Analysis by Oregon researchers prompts U.S. Preventive Services Task Force to recommend alcohol screening for all adults, including pregnant women
All adults, including pregnant women, should be screened by their physicians for alcohol misuse and referred for counseling if necessary, according to an updated recommendation issued today by the U.S. Preventive Services Task Force.
The Task Force, an independent panel of experts sponsored by the Agency for Healthcare Research and Quality, based its conclusion on a report from a team led by Evelyn P. Whitlock, M.D., M.P.H., of the Oregon Evidence-Based Practice Center, a consortium of clinicians and researchers from Oregon Health & Science University, Kaiser Permanente's Center for Health Research and the Portland Veterans Affairs Medical Center. The findings are published in the April 6 issue of the Annals of Internal Medicine.
Women who drink more than seven drinks a week or more than three drinks per occasion, and men who drink more than 14 drinks a week or more than four drinks per occasion are considered to be risky or hazardous drinkers, according to the Task Force. Alcohol misuse includes risky drinking and harmful drinking. Harmful drinking is defined as behavior exhibited by individuals who are experiencing physical, social or psychological harm from alcohol, but who do not meet the criteria for alcohol dependence as outlined in the Diagnostic and Statistical Manual of Mental Disorders, Fourth Edition.
"Alcohol misuse, tobacco use, poor diet and physical inactivity accounted for almost 40 percent of deaths in the United States in 2000," said Whitlock, senior investigator at Kaiser Permanente's Center for Health Research. "We found that the research supporting behavioral interventions delivered in primary care to reduce risky and harmful alcohol use is second in quality and relevance only to that for tobacco interventions. The good news is that brief, multi-contact interventions to reduce alcohol misuse among adults works equally well for women and men, and for adults older than 65 as well as middle-aged adults."
Alcohol misuse is strongly associated with more than 100,000 preventable deaths each year and is linked to health problems, anxiety and depression, tobacco use, disability, motor vehicle crashes, accidents, injury, social disruption, and violence. Higher levels of alcohol consumption are linked to increased cirrhosis, diseases of the central nervous system, high blood pressure, and cancers of the head and neck, digestive tract, liver, and breast. Excessive alcohol use during pregnancy can cause fetal alcohol syndrome, which can cause growth retardation, facial deformities, and central nervous system dysfunction. In the United States, alcohol abuse costs nearly $185 billion annually.
"Dr. Whitlock's analysis is a breakthrough on two fronts," said Mark Helfand, M.D., M.P.H., director of the Oregon Evidence-Based Practice Center. "First, thanks to recent behavior change research, counseling to change dangerous drinking behavior met the same high standard of proof we apply to evaluate screening tests. Second, by careful attention to the details of successful counseling, Dr. Whitlock enabled the USPSTF to recommend specific approaches to counseling that primary care clinicians can learn and apply in their practice with confidence."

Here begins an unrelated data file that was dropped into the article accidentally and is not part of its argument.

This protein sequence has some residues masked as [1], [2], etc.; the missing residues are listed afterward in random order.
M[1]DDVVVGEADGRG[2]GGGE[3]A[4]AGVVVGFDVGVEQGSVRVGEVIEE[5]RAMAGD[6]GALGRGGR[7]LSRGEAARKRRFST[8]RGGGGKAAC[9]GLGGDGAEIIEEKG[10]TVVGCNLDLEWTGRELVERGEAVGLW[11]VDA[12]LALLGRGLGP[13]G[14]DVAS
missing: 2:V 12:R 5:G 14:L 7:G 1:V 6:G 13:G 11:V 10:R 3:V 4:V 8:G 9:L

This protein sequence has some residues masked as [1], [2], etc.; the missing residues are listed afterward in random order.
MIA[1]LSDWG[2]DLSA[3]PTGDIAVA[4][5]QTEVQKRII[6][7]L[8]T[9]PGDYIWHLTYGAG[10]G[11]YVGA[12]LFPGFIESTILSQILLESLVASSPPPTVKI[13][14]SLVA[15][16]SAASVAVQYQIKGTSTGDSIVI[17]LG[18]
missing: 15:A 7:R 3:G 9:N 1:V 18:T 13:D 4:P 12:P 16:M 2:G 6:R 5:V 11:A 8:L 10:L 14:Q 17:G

According to the researchers, as many as 25 percent of all patients seen by primary care clinicians in some settings may be risky drinkers. Several clinical screening tools for alcohol-related problems currently are available for adults and pregnant women and can be found online at the National Institute on Alcohol Abuse and Alcoholism's Web site, http://www.niaaa.nih.gov/publications/instable.htm
According to the Task Force, effective counseling sessions for adults identified as risky drinkers should consist of:
A 15-minute initial session that includes advice to reduce current drinking.
Feedback about current drinking patterns.
Explicit goal setting, usually for moderation.
Assistance in achieving the goal.
Follow-up through telephone calls, repeat visits and repeat monitoring.
Counseling sessions can be delivered in the primary care setting by one or more members of the health care team, including physicians and other health practitioners, as well as health educators and others trained in alcohol-specific counseling methods. Primary care office-level system supports such as prompts, reminders, step-by-step counseling procedures and patient education materials are helpful, the Task Force noted.
In a separate finding, the Task Force concluded there isn't enough rigorous scientific evidence yet to recommend for or against screening and counseling interventions in primary care settings to curb alcohol misuse by adolescents. Although young adults aged 18 to 25 have the highest rates of binge and heavy drinking, the Task Force found few adequate-quality studies on interventions aimed at adolescents in the primary care setting to reduce alcohol misuse. More research is needed, they noted.
The Task Force, sponsored by the Agency for Healthcare Research and Quality, is the leading independent panel of private-sector experts in prevention and primary care and conducts rigorous, impartial assessments of the scientific evidence for a broad range of preventive services. Its recommendations are considered the gold standard for clinical preventive services.
Task Force recommendations and materials for clinicians are available on the Web at http://www.ahrq.gov/clinic/uspstf/uspsdrin.htm.